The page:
Imagine a society where a person could walk into a store, present identification and purchase drugs that currently are illegal.
That is the society retired police officer Peter Christ and other members of Law Enforcement Against Prohibition (LEAP) envision, and they say we all would be made better off in it.
Christ, who retired from a police department in New York after 20 years’ service, spoke about legalizing drugs Tuesday morning to the Rotary Club at the dining hall of Lake Vista of Cortland retirement community on Mecca Street.
Christ said the legalization and regulation of drugs just makes sense because the long-standing war on drugs just isn’t working.
“I realized during my time with law enforcement that what we are doing is causing more harm than what we are trying to stop,” he said. “When somebody wants to do something, and another adult wants to do it with them, that is not a crime.”
Christ said most people would agree that drugs are bad, but that, he said, is not the issue. He said the central issue is freedom. As an example, he said alcohol did not make Al Capone, the famous gangster, rich; prohibition did.
“If you cannot make the drugs go away, then the question isn’t ‘How do we make drugs go away?’ The question is ‘Who will run the marketplace?,’ because there will always be a marketplace,” he said. “I happen to prefer a well- regulated marketplace.”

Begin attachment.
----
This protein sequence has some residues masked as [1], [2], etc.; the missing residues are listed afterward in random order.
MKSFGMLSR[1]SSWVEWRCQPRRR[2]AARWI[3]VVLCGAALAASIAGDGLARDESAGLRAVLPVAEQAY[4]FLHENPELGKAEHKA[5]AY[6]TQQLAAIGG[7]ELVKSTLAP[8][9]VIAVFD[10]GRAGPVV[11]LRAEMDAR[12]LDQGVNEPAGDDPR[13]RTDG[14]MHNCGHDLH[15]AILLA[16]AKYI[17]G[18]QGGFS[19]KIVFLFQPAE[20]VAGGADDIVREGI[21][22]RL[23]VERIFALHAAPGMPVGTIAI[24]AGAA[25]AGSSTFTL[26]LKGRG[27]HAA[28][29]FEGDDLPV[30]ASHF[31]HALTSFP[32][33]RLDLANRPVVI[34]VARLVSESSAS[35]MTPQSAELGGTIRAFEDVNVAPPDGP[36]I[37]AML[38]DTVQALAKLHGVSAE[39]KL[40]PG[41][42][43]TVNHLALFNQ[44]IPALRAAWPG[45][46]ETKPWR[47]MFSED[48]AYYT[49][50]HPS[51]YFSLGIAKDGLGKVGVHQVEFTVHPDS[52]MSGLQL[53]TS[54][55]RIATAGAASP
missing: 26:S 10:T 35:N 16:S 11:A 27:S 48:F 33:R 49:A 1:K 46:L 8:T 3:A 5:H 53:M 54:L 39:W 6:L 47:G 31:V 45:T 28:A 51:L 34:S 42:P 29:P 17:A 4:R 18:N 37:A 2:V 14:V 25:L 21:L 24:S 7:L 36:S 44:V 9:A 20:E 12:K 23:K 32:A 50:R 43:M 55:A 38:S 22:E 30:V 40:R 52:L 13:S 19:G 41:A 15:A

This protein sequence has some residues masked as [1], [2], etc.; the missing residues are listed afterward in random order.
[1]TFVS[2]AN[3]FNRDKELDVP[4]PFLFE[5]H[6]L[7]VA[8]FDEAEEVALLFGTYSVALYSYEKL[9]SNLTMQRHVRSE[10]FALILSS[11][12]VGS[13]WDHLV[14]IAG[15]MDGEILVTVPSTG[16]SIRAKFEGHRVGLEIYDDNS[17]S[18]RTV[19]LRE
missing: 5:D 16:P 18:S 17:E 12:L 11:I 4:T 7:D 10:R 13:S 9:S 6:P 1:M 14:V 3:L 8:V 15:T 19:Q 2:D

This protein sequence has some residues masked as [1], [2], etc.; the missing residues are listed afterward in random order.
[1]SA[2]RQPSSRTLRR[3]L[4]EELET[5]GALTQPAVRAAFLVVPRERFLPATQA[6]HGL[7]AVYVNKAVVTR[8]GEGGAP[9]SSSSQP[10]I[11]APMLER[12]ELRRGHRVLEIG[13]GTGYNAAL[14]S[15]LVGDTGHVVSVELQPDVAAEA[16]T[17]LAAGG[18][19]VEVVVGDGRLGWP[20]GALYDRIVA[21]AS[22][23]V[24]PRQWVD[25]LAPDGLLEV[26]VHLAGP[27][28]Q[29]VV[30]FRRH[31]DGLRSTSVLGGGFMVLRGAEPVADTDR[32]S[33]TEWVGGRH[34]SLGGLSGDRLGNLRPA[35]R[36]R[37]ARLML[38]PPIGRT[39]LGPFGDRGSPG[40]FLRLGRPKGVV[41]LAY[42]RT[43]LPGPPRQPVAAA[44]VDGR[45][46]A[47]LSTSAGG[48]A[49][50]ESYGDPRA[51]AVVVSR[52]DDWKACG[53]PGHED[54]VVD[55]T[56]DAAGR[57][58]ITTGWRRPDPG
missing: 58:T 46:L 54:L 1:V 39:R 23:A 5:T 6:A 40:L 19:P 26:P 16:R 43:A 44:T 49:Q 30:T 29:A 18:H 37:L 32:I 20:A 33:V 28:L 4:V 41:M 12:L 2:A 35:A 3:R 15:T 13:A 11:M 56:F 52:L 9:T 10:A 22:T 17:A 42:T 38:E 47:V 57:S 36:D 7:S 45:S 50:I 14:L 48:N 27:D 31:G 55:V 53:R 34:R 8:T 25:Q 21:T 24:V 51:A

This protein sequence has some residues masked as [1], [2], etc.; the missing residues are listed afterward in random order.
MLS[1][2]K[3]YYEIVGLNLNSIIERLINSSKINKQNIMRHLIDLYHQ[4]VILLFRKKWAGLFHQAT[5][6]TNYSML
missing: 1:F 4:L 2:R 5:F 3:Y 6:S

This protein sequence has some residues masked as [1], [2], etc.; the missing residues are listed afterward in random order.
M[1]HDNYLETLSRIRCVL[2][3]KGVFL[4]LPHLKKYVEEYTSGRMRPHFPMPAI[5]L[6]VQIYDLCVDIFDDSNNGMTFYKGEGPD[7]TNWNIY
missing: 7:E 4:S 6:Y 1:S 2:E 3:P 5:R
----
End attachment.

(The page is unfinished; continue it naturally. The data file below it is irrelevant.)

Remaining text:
With legalization, Christ says, society can regulate the use of drugs just like there are regulations on alcohol and cigarettes. As it stands now, he said, anyone with money can purchase and use drugs in an underground environment.
Christ gave a list of additional reasons why the legalization of drugs, currently described as illegal, would benefit society, including decreasing violence between warring drug factions, selling better- quality products, creating safer environments and spending more money for treatment diverted from funds now used for prisons.
Ken MacPherson, another LEAP member, said the fight to legalize drugs for him and his family is personal. His stepson became addicted to heroin and finally, after taking some bad drugs, died. He said legalization would ease the pain for thousands of families like his own.
“For me, this is personal. ... My story is one of thousands,” he said.
Youngstown Police Chief Rod Foley said he can understand an argument for decriminalization of drug use, but not legalization.
Legalization, he said, would only create more drug users and problems for police and society as a whole.
Foley said with decriminalization of use, police could still go after the sellers but seek help for the users instead of simply locking them up.
Christ said the legalization of these substances is coming, and when it does, we will be able to educate society, especially children, against the use of drugs, going far beyond the “just say no” cries heard for the past several decades.
“It could happen today or it could happen tomorrow, but it will become a reality,” he said.